previews\ Jul 5, 2007 at 8:00 pm

Final Fantasy II - PSP - Preview

They say that before you can move forward you have to look back. At least that’s the excuse they use to get kids motivated in history class (it rarely works). History seems to repeat itself regardless of the warnings old books supply. No matter how rare, there are times when the repeat is one to savor: a rerun of Lost (rarely seen!), a re-release of a classic movie in theaters, and a remake of a rare Final Fantasy.

We’ve all played Final Fantasy VII through X, and most of us have played the SNES sequels. But how many gamers can say they’ve finished Final Fantasy II, which stayed a Japanese exclusive for more than a decade? Whether you tackled it before or have never been swept away by its intriguing story and engrossing action, the PSP port is one to watch for when it’s released on July 24.


This Isn’t Star Wars

…But there is an evil empire on the loose. Without giving anything away, the game centers on the fight to overcome an all-too-powerful force that has begun to take over cities and villages across the world. It’s pretty grim. As with all Final Fantasy games, there is a battle early on in the story that cannot be won. Most fans expect that. The story continues on, so you won’t be faced with the “game over” music following your defeat.

After that, however, you may encounter other battles where you’ll meet the same fate. These are not a necessary part of the story and are meant to be avoided. You’ll pound your fist if you stumble upon one of these battles, but should be pleased to know that players can save their progress anywhere in the game, and at any time. Up to 20 save files may be stored on one memory stick, giving you ample room to backup quests you fear of screwing up.

Given that the game is over a decade old, there aren’t any voice-overs to advance the story – just text. But the text is big, clear, and very easy to read. It’s also well written and well translated. I haven’t noticed any spelling errors, jumbled words, unclear sentences, etc., none of the strange words or grammar that were a part of PSone RPGs in the 90s.


Final Fantasy II is still an NES game, but its sound and visuals have been upgraded to a higher level. The graphics are nearly on par with an SNES RPG, and the sound quality is generations above the NES’s capabilities. A new CG intro has been added to the game, and it looks fantastic running on the PSP’s high-res screen.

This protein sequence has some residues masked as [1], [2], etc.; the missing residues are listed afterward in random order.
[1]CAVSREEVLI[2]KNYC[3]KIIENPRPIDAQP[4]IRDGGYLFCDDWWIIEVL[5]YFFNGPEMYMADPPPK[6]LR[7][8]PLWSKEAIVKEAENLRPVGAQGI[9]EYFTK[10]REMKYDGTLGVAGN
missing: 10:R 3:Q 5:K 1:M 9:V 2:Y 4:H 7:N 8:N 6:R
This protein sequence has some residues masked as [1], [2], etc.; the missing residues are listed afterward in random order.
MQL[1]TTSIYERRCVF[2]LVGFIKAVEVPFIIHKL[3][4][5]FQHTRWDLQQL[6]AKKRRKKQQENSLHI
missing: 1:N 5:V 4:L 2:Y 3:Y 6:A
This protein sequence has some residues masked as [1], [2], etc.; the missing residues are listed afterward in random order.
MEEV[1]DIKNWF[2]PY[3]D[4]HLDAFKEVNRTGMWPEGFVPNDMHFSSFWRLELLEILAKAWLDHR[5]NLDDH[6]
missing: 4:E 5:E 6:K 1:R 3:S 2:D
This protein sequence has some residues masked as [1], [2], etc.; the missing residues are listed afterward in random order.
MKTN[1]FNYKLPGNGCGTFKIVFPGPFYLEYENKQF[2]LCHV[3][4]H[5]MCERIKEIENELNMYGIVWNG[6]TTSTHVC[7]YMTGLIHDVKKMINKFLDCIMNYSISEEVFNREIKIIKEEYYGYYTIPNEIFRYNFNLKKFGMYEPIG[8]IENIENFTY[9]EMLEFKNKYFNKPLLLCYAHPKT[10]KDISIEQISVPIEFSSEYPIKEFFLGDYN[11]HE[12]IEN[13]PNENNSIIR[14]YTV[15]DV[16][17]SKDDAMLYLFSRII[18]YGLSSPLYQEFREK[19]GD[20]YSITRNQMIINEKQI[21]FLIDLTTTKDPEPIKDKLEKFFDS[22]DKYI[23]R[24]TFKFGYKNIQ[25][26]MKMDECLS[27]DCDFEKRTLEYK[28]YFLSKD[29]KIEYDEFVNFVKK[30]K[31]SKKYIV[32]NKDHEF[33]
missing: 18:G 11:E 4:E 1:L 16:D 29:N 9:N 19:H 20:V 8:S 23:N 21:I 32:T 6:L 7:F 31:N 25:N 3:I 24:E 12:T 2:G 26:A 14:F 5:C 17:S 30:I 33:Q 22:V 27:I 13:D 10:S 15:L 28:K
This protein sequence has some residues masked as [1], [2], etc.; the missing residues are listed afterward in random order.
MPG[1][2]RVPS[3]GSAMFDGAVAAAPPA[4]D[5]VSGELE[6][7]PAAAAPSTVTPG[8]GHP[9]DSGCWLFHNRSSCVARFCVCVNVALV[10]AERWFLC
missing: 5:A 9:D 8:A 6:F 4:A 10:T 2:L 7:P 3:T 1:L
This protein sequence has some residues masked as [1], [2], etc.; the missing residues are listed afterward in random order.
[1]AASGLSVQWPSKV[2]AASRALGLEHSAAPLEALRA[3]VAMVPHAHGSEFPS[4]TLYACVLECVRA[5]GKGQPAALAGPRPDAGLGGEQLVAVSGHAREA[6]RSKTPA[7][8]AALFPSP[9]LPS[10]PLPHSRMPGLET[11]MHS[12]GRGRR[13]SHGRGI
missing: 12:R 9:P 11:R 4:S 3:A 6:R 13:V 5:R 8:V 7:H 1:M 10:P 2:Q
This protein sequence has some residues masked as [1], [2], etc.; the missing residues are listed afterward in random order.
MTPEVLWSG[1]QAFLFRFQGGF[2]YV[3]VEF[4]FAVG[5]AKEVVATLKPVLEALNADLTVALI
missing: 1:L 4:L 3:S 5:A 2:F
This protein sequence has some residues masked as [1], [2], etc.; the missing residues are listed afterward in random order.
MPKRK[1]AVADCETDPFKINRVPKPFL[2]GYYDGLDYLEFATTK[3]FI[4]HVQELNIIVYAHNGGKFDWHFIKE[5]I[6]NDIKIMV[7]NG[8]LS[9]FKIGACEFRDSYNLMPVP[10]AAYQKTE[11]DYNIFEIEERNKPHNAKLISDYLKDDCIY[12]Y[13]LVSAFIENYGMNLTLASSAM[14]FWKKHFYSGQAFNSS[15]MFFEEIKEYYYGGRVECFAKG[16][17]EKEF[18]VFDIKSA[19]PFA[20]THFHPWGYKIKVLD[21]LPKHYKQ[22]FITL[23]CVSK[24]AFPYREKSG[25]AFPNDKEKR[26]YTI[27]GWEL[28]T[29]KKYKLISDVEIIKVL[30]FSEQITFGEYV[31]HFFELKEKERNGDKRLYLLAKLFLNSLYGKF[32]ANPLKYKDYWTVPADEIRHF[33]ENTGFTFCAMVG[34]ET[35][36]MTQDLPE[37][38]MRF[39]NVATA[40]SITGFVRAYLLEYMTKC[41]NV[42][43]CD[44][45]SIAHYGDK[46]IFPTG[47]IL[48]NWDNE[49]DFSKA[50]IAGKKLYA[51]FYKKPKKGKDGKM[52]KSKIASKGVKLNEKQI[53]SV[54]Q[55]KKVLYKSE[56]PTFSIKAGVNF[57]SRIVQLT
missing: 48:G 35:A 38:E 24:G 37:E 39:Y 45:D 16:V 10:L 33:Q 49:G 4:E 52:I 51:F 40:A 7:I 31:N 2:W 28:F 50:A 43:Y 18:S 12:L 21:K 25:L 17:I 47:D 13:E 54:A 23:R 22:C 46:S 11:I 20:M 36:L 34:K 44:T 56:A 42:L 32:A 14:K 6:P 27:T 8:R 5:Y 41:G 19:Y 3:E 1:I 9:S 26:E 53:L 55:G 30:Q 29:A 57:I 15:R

In the tradition of all Final Fantasy games, the music is instantly spellbinding. Every song has that distinctive FF feel, with hints of the future that’ll make you wonder, “Did this inspire the soundtrack for Final Fantasy VII?” If you’ve listened closely over the years, you’re bound to have noticed the parallels in each Fantasy, almost as if each score has been building to something bigger and better while drawing pieces from the past.


Your Turn

Final Fantasy II’s combat is a little different from the other FF games. Attacks are turn-based but without the active time battle system employed, which means that characters can’t attack out of order unless they have high agility. Battle and magic classes seem to be inherent – a character is either one type of magician or warrior, not both. Magic is not stolen or equipped, it is learned over time by battling. But the leveling system isn’t necessarily what you’d expect. It stresses the importance of growing stats (like attack strength or HP) but advances them individually. You will also notice that magician’s HP grows much slower than other characters, potentially limiting their survival in battle.

These differences might sound a little weird, but they’re more extreme in description than in execution. Once you play the game and start to take on the hundreds (if not thousands) of battles that lie ahead, Final Fantasy II will merge into familiar territory.


Due for release in just a couple weeks, Final Fantasy II is the strongest sun block RPG fans can get this summer. Because once they start playing, their skin won’t see the sun until the credits roll. Get ready to get hooked, and stay tuned to GameZone as we bring you our full review of the game in the coming weeks.

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